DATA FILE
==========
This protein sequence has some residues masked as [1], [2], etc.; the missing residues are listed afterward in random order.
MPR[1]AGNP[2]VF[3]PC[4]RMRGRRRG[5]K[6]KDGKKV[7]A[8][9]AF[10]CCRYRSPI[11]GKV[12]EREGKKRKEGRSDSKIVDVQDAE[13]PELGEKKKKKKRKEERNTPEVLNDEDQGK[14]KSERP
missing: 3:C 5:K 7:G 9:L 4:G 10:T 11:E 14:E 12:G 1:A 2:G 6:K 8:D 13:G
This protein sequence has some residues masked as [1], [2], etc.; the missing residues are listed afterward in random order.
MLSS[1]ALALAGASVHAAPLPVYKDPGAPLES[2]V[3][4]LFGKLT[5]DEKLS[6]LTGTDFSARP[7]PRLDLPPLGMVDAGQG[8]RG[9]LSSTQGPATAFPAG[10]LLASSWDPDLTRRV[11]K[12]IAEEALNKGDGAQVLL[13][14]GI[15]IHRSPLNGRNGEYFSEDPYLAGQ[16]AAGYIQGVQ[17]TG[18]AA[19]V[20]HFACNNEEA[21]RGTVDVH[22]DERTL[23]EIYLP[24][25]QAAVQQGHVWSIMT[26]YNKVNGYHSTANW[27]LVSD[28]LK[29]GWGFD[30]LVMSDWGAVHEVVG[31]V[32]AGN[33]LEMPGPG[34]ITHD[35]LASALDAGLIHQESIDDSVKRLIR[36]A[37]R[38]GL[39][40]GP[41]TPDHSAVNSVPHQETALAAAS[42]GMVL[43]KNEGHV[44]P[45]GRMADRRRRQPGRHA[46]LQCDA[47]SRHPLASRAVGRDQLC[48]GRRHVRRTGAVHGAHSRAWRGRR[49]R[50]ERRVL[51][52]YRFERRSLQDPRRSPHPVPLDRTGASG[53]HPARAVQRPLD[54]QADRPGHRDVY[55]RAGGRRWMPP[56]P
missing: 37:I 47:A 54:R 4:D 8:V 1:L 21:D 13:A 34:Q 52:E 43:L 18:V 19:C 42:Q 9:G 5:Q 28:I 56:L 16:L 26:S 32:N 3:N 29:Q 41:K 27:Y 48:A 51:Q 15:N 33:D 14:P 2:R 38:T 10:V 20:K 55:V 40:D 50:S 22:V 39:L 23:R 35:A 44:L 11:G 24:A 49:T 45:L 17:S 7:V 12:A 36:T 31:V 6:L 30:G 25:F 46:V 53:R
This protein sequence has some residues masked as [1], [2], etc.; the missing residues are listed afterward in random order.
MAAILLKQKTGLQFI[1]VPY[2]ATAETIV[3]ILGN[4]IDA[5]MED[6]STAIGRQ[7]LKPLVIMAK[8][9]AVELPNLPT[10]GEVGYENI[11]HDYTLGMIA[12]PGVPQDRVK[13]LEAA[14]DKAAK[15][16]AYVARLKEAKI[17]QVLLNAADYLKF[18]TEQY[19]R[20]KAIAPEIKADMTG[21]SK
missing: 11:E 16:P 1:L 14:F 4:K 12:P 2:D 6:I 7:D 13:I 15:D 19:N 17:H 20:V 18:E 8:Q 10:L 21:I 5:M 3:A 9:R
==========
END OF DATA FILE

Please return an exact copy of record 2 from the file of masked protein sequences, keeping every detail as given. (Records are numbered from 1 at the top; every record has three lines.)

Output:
This protein sequence has some residues masked as [1], [2], etc.; the missing residues are listed afterward in random order.
MLSS[1]ALALAGASVHAAPLPVYKDPGAPLES[2]V[3][4]LFGKLT[5]DEKLS[6]LTGTDFSARP[7]PRLDLPPLGMVDAGQG[8]RG[9]LSSTQGPATAFPAG[10]LLASSWDPDLTRRV[11]K[12]IAEEALNKGDGAQVLL[13][14]GI[15]IHRSPLNGRNGEYFSEDPYLAGQ[16]AAGYIQGVQ[17]TG[18]AA[19]V[20]HFACNNEEA[21]RGTVDVH[22]DERTL[23]EIYLP[24][25]QAAVQQGHVWSIMT[26]YNKVNGYHSTANW[27]LVSD[28]LK[29]GWGFD[30]LVMSDWGAVHEVVG[31]V[32]AGN[33]LEMPGPG[34]ITHD[35]LASALDAGLIHQESIDDSVKRLIR[36]A[37]R[38]GL[39][40]GP[41]TPDHSAVNSVPHQETALAAAS[42]GMVL[43]KNEGHV[44]P[45]GRMADRRRRQPGRHA[46]LQCDA[47]SRHPLASRAVGRDQLC[48]GRRHVRRTGAVHGAHSRAWRGRR[49]R[50]ERRVL[51][52]YRFERRSLQDPRRSPHPVPLDRTGASG[53]HPARAVQRPLD[54]QADRPGHRDVY[55]RAGGRRWMPP[56]P
missing: 37:I 47:A 54:R 4:D 8:V 1:L 21:D 13:A 34:Q 52:E 43:L 18:V 19:C 42:Q 9:G 5:Q 28:I 56:L 16:L 26:S 32:N 3:N 29:Q 41:K 27:Y 48:A 51:Q 15:N 33:D 14:P 2:R 38:T 10:V 20:K 55:V 40:D 50:S 22:V 39:L 23:R 35:A 44:L 11:G 24:A 49:T 45:L 17:S 7:V 12:A 36:T 31:V 6:L 30:G 25:F 46:V 53:R